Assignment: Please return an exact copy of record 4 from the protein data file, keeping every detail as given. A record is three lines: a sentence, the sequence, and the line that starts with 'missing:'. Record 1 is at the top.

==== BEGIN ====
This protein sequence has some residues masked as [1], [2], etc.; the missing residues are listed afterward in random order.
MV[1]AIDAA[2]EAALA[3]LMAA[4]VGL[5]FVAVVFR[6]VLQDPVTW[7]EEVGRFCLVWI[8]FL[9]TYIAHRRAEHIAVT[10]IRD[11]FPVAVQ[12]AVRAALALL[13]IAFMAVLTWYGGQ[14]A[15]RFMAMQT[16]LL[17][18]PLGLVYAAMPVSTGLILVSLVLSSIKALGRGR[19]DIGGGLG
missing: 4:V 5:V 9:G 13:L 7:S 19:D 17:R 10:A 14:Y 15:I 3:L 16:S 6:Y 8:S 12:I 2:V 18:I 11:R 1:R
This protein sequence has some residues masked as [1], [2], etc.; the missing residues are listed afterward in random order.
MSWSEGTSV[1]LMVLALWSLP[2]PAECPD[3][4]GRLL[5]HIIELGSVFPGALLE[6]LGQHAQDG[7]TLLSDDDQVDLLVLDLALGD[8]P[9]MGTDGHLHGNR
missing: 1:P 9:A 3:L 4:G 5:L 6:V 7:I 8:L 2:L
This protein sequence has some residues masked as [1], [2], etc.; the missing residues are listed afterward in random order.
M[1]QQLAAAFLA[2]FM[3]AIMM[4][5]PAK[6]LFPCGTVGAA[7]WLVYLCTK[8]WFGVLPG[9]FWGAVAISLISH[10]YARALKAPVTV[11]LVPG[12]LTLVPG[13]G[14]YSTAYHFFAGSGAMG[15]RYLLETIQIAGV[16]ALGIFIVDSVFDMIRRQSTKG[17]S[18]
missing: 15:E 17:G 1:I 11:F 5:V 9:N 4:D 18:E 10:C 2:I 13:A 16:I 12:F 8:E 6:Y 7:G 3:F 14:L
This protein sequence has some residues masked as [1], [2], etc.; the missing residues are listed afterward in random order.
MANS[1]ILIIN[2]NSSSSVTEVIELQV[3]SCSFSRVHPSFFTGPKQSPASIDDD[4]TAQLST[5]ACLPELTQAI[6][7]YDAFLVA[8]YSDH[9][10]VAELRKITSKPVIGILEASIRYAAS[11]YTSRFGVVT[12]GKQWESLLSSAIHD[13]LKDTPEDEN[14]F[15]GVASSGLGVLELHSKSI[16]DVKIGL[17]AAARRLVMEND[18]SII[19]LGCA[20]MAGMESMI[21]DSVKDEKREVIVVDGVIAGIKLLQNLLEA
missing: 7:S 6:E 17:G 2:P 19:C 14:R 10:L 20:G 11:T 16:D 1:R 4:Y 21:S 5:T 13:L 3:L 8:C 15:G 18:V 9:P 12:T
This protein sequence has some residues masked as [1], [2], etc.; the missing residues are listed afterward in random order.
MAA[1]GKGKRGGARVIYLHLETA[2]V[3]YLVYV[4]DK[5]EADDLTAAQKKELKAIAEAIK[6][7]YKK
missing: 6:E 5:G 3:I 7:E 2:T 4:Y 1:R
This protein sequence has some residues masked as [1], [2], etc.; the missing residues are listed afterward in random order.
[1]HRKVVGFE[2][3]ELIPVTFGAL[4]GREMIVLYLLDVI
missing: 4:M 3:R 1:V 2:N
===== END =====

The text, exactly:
This protein sequence has some residues masked as [1], [2], etc.; the missing residues are listed afterward in random order.
MANS[1]ILIIN[2]NSSSSVTEVIELQV[3]SCSFSRVHPSFFTGPKQSPASIDDD[4]TAQLST[5]ACLPELTQAI[6][7]YDAFLVA[8]YSDH[9][10]VAELRKITSKPVIGILEASIRYAAS[11]YTSRFGVVT[12]GKQWESLLSSAIHD[13]LKDTPEDEN[14]F[15]GVASSGLGVLELHSKSI[16]DVKIGL[17]AAARRLVMEND[18]SII[19]LGCA[20]MAGMESMI[21]DSVKDEKREVIVVDGVIAGIKLLQNLLEA
missing: 7:S 6:E 17:G 2:P 19:C 14:R 10:L 20:G 11:T 16:D 1:R 4:Y 21:S 5:T 13:L 3:L 8:C 15:G 18:V 9:P 12:T